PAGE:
(i) Engagement. Heap-leaching is the “low-technology” solution for
low-grade ores. Construction and operation technologies of heap
leaching are sufficiently “accessible” to provide local contractors
with engagement opportunities.
(ii) People. Heap-leaching is a more “hands-on” process than milling,
providing opportunity for skills transfer to local people in the areas of
pipe laying, irrigation, operation and maintenance of pumps,
surveying, earthworks, liner construction, slope and erosion control,
reclamation and revegetation, and other aspects of civil
31. Heap leaching and sustainability (continued):
(iii) Environment. Heap leach facilities have far fewer serious Acid Rock
Drainage problems than conventional mill operations because use
of the leaching approach lowers the cut-off grade and therefore
reduces the size of rock dumps, as well as reducing the overall
sulphide content in waste from copper projects. Spent heap leach
ore from gold operations is strongly alkaline and mixing waste types
can compensate for acid waste rock. Self-draining characteristics of
spent leach heaps make them more easy to reclaim than old tailings
deposits. No history of catastrophic failure of leach heaps and
dumps, in comparison to tailings dams. There is overall a reduced
reliance on conventional tailings disposal.
(iv) Economy. Allows more ore to be processed at lower cutoff grades,
allowing a longer life or larger mine operation, therefore increases
employment. Projects are less capital intensive and thus less
sensitive to commodity price fluctuations. A lower risk investment in
general. Because capital and operational costs are lower, there is
greater potential for investment into the projects by local people.
32. Heap leaching and sustainability (continued):
(v) Traditional and non-market activities. By expanding employment in
occupational areas with transferable skills, a more sustainable
workforce results. The tools and activities of heap leaching are
more directly applicable to traditional activities.
(vi) Institutional arrangements and governance. Types of problems
inherent to heap leaching projects tend to be more manageable at a
(vii) Synthesis and continuous learning. It uses technologies that are
both locally available and have more applications outside mining.
Because the projects are less capital intensive and typically subject
to expansions or revisions in the leach pad and stacking operations
annually or bi-annually, project reevaluation is a deeply engrained
part of the heap leach process, and expanding this [culture] to
include the local community should be an easy step. (!?!!)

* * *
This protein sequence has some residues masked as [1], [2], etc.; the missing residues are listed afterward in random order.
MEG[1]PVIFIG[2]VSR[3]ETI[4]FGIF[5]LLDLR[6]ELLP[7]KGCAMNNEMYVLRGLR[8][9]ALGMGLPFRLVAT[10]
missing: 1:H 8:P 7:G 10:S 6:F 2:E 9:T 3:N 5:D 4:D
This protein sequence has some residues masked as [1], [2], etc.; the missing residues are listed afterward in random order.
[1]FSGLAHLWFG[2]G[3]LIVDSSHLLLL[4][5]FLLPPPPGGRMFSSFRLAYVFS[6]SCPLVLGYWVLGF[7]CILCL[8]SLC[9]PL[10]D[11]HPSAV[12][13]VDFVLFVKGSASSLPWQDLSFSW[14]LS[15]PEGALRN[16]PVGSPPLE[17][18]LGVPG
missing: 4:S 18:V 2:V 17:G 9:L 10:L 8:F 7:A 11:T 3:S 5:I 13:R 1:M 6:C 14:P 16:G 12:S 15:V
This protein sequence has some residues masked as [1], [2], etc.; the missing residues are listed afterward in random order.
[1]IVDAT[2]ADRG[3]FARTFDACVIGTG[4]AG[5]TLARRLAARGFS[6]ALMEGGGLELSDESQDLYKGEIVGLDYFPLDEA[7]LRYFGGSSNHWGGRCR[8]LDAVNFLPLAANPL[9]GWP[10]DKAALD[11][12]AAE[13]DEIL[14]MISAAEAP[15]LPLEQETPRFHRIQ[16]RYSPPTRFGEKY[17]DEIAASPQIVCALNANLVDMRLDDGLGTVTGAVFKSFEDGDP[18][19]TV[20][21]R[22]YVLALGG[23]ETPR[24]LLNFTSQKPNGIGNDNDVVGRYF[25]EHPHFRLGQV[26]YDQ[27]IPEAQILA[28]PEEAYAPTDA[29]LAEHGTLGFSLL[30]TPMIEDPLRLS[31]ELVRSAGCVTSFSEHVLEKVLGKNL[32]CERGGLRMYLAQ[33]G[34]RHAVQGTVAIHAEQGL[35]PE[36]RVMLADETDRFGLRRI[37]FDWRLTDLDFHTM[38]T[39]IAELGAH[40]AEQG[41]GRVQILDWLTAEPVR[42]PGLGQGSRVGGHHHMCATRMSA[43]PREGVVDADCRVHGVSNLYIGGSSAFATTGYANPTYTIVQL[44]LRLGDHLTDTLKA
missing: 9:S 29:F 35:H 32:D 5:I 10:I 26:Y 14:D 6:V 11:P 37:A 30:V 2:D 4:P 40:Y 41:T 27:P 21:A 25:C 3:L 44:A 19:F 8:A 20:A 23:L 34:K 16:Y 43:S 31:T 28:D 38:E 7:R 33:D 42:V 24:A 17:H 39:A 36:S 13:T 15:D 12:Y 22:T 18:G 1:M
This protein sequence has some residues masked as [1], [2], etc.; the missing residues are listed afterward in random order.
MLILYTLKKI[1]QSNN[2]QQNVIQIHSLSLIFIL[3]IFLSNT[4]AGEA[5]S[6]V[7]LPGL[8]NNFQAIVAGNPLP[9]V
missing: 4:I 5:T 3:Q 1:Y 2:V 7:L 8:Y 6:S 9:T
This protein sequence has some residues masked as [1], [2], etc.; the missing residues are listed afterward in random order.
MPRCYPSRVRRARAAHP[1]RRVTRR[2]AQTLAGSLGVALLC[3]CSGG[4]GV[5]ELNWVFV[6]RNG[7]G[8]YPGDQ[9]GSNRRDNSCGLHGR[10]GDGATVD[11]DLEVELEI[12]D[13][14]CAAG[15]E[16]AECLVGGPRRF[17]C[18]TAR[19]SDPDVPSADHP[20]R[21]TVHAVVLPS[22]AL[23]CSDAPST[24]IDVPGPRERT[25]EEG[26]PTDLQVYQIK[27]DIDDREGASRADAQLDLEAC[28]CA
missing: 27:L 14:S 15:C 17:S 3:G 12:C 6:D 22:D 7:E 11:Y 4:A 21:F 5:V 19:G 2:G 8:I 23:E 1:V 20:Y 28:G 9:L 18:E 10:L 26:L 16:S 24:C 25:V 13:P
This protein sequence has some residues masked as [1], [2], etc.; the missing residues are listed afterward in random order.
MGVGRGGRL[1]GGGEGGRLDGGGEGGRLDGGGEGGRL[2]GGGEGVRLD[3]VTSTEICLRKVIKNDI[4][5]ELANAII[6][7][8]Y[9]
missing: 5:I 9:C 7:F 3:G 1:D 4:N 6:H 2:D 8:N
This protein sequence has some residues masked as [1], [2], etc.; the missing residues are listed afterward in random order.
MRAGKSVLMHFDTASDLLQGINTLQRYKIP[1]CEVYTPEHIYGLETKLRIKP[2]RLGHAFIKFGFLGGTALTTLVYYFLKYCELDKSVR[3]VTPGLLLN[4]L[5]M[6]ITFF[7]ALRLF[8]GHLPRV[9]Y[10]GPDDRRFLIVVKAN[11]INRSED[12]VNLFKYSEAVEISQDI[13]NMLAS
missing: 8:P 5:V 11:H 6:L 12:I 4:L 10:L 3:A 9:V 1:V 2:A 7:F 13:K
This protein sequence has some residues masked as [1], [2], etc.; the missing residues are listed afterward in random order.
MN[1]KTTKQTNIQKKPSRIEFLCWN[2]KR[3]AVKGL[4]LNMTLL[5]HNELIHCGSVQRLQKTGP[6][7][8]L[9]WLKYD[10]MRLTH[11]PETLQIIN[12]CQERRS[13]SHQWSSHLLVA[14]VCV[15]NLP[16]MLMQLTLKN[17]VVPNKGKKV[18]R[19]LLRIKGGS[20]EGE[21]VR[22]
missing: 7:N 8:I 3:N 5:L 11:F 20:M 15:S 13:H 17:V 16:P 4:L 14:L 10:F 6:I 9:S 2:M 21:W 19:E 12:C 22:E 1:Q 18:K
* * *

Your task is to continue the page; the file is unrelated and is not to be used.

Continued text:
33. Spontaneous coal combustion:
Coal seams contain large amounts of disseminated sulphide minerals.
Both coal (carbon) and sulphide minerals oxidise when exposed to oxygen,
and generate heat at the same time.
If the heat is not allowed to dissipate (for example in the interior of a coal
pile, or inside a mine), temperatures will start rising
At about 70 – 150°C, coal begins to give off small, but measurable,
quantities of gas – aerosols, hydrogen, and CO and CO2 – which are the
precursors of combustion.
As the temperature increases further – at about 315 – 370 °C – relatively
large, visible (coal) particulates are emitted.
At temperatures of about 400 – 430°C, incipient combustion, and self-
ignition and flame, will occur. (http://www.saftek.net/worksafe/bull94.txt).
34. Spontaneous coal combustion:
Sulphur and hydrogen (and methane) present in the coal contribute to the
combustion as well. Sulfur dioxide (SO2) is a major pollutant. Carbon
monoxide (CO) is poisonous and a major threat to life when burning
Once burning is underway, hydrogen will be exhausted first, followed by
sulphur, and finally coal (which although has the lowest ignition
temperature, burns the slowest).
35. Possibilities for recycling of mine waste:
Some reported secondary uses of mine wastes include (Lottermoser, 2007):
- Slag from mineral smelting is commonly used in road construction.
- Manganese tailings may be used in agro-forestry, building and
construction materials, coatings, resin cast products, glass, ceramics,
- Fertiliser for golf courses.
- Clay rich wastes can improve sandy soils or provide raw material for
- Mine water can be purified into drinking water (e.g., in arid areas)
- Mine water can be used for heating or cooling purposes.
- Mine drainage sludges can provide a resource for pigment.
- Pyritic waste rock can be a good amendment to neutralise alkali
(There is currently very limited demand for, and use of, mining waste products).